Rebellious Eating

Note: Quotes on self-acceptance were found on this website. I was talking with someone the other day about how it can be easy to eat as a way of rebelling against a specific person. Even if the other person isn’t around. Even if they’ll never know – and you’re the only one who suffers. Have you ever done this? I know I have. In fact, I had a few people I rebelled against with food. My mom. Her mom. My doctor. My therapist. The Weight Watchers people. The problem was, their voices were so loud in my head, so ingrained, that it felt like they were around even when they weren’t. And with those internal voices came judgment. The judgment was what I rebelled against. My rebellion became a sort of

Green - the Color of Hope

While buying soup ingredients last week, one of those dreaded “should” thoughts popped into my head. “I should put some greens in it.” I like greens – kale, spinach, cabbage, lettuce – but that isn’t where the thought came from. It was that deep-seated and ingrained command: “Eat your greens.” I don’t even think my parents ever said this. But I’ve breathed it in from other cultural sources. I didn’t worry too much about it at the time. I just grabbed some spinach and moved one. But then I glanced through the beginning of the wonderful book, Wild Garlic, Gooseberries… and Me by Denis Cotter. I’d turned to the book for inspiration, since I wanted to write something tied into St. Patrick’s Day.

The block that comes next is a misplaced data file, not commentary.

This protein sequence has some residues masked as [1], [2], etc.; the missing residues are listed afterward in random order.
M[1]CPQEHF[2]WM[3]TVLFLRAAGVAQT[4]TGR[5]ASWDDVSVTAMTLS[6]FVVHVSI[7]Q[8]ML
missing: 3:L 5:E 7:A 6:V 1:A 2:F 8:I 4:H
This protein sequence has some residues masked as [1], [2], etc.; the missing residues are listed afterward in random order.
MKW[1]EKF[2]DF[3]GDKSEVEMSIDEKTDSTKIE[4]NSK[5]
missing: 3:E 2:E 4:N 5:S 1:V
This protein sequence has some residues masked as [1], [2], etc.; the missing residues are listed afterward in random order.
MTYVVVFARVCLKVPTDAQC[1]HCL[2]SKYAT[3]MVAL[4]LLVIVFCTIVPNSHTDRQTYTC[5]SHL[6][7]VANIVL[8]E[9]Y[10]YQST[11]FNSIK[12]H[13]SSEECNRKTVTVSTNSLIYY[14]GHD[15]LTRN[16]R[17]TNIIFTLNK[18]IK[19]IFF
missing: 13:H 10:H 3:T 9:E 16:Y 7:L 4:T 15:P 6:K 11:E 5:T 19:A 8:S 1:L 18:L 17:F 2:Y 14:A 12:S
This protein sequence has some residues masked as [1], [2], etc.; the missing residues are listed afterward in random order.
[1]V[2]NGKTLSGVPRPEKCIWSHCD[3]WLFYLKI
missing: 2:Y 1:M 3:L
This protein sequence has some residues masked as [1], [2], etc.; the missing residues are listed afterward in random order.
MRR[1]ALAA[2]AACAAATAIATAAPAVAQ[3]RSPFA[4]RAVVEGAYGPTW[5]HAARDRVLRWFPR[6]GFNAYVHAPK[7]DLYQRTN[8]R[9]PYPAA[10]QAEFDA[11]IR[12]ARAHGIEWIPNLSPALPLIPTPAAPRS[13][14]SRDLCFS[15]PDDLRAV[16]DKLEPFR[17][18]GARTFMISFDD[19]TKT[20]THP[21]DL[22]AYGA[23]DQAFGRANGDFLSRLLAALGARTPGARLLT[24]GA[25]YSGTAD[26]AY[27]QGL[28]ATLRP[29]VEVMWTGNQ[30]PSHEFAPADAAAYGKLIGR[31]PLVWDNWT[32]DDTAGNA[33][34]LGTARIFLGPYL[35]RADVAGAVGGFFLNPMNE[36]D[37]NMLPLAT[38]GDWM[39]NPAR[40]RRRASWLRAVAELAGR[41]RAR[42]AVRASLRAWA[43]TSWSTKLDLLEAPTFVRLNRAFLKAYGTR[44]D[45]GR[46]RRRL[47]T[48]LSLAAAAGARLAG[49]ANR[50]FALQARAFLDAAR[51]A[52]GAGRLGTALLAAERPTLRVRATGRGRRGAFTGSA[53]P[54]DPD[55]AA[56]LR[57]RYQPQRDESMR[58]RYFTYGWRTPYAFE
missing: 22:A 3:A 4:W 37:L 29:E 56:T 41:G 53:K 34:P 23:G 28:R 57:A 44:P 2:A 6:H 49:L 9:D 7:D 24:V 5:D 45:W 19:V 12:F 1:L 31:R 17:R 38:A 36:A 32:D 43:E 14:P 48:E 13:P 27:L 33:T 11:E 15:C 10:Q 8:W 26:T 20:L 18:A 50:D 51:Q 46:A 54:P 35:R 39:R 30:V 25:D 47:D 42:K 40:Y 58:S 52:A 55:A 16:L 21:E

A Pleasure - But a Guilty One?

A few weeks ago, I saw an episode of Guy’s Grocery Games where chefs had to make a “guilty pleasure” for one round. This language bothers me. I remember all too well how guilt and shame tormented me when I ate certain foods. I knew they were “bad” and I “shouldn’t” eat them. But it didn’t stop me. It just meant I felt horrible about myself. Maybe you can relate. In a way, I even wonder if this language encouraged me to eat those foods even more. Talking about it with this kind of judgment reinforced my beliefs about food. And about how eating a certain way reflected on me. This made me feel bad. And I often turned to food when I felt that way. Since I had already messed up, why not soothe my

Deciding What to Eat When You Can Eat Anything You Want

I talked with someone the other day about the challenges of deciding what and how much to eat when you’re not restricting yourself. After all, if you can have whatever you want, whenever you want, why not make it a free for all? This stuck with me when I went out to lunch on Friday. It’s Maine Restaurant Week, and as with previous years, my brother and I took advantage of it as a pre-birthday treat for him. This year we went to David’s, a restaurant near where we both work. We could do two courses (appetizer and entrée, or entrée and dessert) for $15, or all three for $20. When I looked at the menu, I noticed some interesting thoughts as I tried to decide what to get – thoughts I might have

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